RE: Lateral spring stiffness

Also, you say you "don't have the soil parameters." If you can't find out or estimate reasonable soil properties (unit weight, cohesion, friction angle), you should not be working with spring constants. GIGO. If you don't have good soil properties, the odds are that your estimated spring constant will not be very accurate either. Maybe you should have a geotech design the wall?


RE: Lateral spring stiffness

You have to pick a method of analysis first- either the earth pressure (E.P.) method or the lateral subgrade method (SG). If you use the E.P. method, just ask the geotechnical consultant to provide you a loading diagram. You can learn how to develop the loading diagram for embedded walls at your own speed from books by Azizi, Jumikis or Clayton/Woods. If you decide to also check your output by the SG method, it is doable but it is a lot more involved. You have to use passive loading and then set your stiffness to increase with depth on each soil layer below the dredge line. Foundation Analysis book by R.F. Scott and Analytical & Computer Methods book by Bowles cover the SG method.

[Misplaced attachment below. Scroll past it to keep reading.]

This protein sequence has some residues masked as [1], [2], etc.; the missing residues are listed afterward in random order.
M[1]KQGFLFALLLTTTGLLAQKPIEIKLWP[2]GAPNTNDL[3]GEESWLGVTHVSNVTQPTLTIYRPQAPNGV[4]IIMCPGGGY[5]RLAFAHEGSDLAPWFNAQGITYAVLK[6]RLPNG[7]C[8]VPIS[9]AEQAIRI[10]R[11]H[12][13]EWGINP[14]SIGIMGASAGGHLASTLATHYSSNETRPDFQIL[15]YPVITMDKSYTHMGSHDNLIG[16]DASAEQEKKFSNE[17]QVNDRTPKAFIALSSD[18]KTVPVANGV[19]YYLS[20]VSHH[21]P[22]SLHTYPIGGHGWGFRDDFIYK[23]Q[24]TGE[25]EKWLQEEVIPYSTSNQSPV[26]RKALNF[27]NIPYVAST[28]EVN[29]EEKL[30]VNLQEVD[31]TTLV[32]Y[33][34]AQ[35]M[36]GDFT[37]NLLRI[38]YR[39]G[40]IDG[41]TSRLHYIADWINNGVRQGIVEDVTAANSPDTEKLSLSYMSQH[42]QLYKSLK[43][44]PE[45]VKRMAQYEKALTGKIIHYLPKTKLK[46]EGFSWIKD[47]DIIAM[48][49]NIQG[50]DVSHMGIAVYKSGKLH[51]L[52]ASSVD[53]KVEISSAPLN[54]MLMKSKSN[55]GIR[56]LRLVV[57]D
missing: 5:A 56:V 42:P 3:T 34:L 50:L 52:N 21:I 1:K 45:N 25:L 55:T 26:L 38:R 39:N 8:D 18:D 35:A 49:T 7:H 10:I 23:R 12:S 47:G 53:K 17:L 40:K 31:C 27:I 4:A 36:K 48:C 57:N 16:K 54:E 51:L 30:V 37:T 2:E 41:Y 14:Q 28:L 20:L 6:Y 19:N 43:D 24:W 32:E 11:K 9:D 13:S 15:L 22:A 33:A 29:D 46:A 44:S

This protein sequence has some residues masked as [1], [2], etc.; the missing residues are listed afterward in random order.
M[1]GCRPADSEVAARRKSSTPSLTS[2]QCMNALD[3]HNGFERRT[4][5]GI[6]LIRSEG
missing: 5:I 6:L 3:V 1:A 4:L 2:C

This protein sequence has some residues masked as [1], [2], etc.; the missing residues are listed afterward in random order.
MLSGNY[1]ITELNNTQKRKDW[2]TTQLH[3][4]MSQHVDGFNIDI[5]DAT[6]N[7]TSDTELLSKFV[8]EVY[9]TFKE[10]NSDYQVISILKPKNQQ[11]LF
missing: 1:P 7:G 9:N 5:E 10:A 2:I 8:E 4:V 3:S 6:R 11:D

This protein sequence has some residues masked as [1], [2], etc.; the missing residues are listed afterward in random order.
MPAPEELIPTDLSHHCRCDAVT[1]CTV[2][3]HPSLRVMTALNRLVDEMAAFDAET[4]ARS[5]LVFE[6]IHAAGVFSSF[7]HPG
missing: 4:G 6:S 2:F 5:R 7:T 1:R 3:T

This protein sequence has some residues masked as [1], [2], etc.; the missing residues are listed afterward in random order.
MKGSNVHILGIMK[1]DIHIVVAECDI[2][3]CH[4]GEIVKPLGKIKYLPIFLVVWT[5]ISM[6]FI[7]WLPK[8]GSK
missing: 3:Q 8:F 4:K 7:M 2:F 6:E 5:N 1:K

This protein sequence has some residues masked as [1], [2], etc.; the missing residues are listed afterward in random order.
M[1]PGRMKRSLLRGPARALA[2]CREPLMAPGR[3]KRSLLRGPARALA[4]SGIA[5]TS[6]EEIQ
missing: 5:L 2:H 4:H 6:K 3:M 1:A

Unless you have an embankment or strip load fairly close to your retaining wall, the E.P. method should work just fine.


RE: Lateral spring stiffness

I guess I haven't been clear enough. I am not trying to work out the soil pressure diagram. I already have the trapezoidal distribution given by the geotech consultant (based on Peck theory).